Since then, the developer bought more land. The rezoning now proposed would only cover part of the space for the building. The developer plans to submit another application to rezone other land to fit the rest of the structure.

In the staff report to the community council, planner Leah Perrin wrote that the density of the proposal is “at the upper limit” of the zoning and it’s bigger than existing development in the area, but the design “recognizes the neighbourhood context and provides adequate transition to adjacent properties.”

Perrin recommended in favour of the proposal and wrote that a future development agreement process would mean more public consultation and a public hearing.

The motion passed.

Three-building Portland Street development officially approved

The community council gave its final nod of approval on Thursday to T. Chandler Haliburton’s 110-unit residential and commercial development on Portland Street.

An architectural rendering showing the proposal from the other side of Portland Street. — T.A. Scott Architecture + Design Credit: T.A. Scott Architecture + Design
An architectural rendering showing the proposal from the other side of Portland Street. — T.A. Scott Architecture + Design Credit: T.A. Scott Architecture + Design

Following a virtual public hearing in June, the community council approved bylaw amendments to allow a development agreement between Haliburton and the municipality.

Neighbours to the back of the building weren’t pleased, as the Examiner reported after the meeting:

Eight people signed up to speak and all eight called in — one of them in favour of the proposal.

The rezoning of the rear lot from R2 to R3 was the only contentious part of the proposal; every speaker said they wanted to see the two buildings on Portland Street built. But Rodney Road residents worried the four-storey building in the back would encroach on the privacy of their one- and two-storey homes on abutting properties.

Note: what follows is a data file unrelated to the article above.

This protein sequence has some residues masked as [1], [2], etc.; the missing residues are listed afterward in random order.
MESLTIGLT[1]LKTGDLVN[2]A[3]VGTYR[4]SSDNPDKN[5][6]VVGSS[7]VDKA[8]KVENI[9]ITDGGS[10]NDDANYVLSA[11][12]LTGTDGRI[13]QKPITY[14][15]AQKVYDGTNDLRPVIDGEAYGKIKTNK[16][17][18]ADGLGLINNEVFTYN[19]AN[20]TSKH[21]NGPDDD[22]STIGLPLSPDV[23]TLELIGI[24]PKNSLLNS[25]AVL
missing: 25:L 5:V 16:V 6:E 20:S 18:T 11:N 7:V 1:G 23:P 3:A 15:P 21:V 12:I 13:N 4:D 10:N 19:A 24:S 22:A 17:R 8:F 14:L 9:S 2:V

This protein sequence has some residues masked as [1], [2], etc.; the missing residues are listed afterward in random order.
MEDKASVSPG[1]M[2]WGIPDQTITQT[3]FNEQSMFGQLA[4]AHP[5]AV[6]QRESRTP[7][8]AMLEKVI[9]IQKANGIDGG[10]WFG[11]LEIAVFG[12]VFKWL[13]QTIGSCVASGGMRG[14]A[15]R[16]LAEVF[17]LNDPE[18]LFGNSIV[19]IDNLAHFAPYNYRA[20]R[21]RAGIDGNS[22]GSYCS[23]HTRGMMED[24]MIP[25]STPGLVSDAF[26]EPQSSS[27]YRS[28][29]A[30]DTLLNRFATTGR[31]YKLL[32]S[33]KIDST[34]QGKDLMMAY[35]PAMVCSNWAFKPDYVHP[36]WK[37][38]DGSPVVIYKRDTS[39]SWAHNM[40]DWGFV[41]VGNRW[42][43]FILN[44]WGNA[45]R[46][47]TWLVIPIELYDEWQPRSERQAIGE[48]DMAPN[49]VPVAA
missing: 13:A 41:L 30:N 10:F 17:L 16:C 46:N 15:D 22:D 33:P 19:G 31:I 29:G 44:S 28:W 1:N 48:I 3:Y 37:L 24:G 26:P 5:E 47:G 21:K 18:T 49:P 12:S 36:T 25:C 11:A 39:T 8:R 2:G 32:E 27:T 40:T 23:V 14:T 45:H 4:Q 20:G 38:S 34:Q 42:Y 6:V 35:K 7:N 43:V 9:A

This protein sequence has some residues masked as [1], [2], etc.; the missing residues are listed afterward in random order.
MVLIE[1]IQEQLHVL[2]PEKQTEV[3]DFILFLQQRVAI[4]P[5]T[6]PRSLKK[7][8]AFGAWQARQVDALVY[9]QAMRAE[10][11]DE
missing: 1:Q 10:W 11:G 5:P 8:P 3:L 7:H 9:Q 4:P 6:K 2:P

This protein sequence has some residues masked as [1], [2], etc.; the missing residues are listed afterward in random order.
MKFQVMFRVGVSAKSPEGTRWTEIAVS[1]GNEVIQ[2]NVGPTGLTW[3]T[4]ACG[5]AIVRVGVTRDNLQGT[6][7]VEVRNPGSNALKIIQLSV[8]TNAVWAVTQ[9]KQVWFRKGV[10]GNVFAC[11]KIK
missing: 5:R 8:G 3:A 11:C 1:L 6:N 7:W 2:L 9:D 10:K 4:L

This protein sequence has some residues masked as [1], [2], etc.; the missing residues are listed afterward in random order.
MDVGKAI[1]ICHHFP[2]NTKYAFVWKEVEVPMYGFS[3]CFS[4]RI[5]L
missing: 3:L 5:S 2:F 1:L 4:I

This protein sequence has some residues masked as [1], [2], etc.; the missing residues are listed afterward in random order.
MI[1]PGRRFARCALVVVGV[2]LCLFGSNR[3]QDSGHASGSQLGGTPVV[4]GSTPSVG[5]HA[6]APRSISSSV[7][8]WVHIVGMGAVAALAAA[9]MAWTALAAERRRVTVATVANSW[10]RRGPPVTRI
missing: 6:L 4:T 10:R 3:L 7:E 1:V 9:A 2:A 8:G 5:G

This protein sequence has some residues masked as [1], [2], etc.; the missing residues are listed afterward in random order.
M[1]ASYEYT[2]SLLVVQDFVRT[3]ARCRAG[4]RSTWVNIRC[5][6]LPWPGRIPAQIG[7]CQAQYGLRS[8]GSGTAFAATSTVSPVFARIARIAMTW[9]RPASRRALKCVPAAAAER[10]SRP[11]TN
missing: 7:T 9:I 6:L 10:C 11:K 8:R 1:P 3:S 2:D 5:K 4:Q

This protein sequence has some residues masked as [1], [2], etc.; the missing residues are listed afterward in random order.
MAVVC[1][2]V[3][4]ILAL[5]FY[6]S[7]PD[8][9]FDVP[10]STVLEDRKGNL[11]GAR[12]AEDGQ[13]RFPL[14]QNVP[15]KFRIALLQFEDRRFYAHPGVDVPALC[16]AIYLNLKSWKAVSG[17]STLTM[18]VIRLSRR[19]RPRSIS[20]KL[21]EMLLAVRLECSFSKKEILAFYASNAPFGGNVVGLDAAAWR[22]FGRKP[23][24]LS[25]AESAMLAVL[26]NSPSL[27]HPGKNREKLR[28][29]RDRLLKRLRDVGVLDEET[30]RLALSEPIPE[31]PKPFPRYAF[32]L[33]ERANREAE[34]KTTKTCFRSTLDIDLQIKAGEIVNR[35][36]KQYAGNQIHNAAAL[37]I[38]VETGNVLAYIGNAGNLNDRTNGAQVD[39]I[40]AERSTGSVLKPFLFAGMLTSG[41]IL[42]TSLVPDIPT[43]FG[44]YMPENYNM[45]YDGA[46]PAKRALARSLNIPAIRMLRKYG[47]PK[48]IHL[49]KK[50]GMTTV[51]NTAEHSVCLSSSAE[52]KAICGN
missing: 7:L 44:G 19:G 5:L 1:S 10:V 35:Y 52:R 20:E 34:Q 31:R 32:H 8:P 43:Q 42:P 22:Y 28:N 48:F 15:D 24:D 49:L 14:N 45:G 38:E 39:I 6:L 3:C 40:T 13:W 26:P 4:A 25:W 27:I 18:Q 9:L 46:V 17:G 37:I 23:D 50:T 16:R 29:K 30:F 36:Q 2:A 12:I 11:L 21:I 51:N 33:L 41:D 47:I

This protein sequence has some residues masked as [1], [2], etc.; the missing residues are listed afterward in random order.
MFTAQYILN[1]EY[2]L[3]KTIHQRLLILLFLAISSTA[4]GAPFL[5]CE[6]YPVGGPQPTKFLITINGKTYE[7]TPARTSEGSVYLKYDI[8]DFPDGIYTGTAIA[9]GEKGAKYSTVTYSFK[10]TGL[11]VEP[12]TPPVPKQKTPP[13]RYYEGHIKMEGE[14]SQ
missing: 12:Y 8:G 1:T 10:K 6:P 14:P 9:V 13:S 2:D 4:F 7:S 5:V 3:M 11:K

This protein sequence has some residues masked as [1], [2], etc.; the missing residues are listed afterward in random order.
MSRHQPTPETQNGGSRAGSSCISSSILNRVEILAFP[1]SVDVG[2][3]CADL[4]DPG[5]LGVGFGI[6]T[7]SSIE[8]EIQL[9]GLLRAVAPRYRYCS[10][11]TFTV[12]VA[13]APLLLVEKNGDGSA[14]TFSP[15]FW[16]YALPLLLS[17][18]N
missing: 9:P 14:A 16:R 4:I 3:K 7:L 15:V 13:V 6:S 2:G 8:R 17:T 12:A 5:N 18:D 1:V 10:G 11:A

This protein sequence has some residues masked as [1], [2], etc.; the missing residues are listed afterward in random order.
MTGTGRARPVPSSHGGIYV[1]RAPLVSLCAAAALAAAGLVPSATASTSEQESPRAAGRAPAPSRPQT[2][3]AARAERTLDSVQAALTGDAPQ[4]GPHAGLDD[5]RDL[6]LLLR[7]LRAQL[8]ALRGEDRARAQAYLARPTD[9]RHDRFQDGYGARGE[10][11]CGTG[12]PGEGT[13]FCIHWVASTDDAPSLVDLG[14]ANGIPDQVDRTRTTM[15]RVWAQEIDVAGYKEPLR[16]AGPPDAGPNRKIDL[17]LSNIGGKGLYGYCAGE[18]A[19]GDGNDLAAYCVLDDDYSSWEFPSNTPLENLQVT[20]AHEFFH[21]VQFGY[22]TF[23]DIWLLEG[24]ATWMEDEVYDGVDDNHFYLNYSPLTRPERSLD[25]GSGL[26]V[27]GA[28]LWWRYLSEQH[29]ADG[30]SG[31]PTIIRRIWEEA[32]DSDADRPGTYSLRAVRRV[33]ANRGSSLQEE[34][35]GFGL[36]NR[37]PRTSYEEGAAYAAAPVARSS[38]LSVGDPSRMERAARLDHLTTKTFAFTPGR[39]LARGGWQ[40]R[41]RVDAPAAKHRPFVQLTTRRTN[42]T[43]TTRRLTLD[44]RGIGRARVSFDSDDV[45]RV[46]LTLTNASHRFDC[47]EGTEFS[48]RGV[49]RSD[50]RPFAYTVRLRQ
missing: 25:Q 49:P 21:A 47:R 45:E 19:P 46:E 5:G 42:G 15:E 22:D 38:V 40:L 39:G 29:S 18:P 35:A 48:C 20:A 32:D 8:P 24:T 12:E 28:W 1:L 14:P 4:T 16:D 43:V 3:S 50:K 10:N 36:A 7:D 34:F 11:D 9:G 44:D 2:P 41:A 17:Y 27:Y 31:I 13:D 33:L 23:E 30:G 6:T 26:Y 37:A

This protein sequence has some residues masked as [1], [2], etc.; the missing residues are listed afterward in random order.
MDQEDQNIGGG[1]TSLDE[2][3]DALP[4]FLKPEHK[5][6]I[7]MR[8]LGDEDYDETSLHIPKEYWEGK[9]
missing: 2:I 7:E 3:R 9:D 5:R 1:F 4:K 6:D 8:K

“The proposed four-storey building will tower over our homes and gardens,” Madelaine Corke told the community council.

Corke’s neighbour, Heather Yule, said the building “removes all privacy for the neighbours.”

“That seems obnoxious, honestly,” Yule said.

The residents also expressed concern that the rezoning would set a precedent for further creeping of commercial development into their residential neighbourhood.

On Thursday, the community council approved the development agreement and required Haliburton to sign within 120 days.

“Members asked if anything changed since the Public Hearing. Staff confirmed nothing has changed,” the minutes say.

There was another item on Thursday’s agenda — the approval of a fence — that was deferred to a later meeting “in order to provide notice as required.”

Zane Woodford is the Halifax Examiner’s municipal reporter. He covers Halifax City Hall and contributes to our ongoing PRICED OUT housing series. Twitter @zwoodford

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  1. Burnside, being a significant contributor of commercial taxes, is being governed by a 2008 HRM Business Parks Functional Plan?

    1. I agree . Very poor planning by HRM . Seems like it’s often the cart before the horse when it comes to planning in HRM.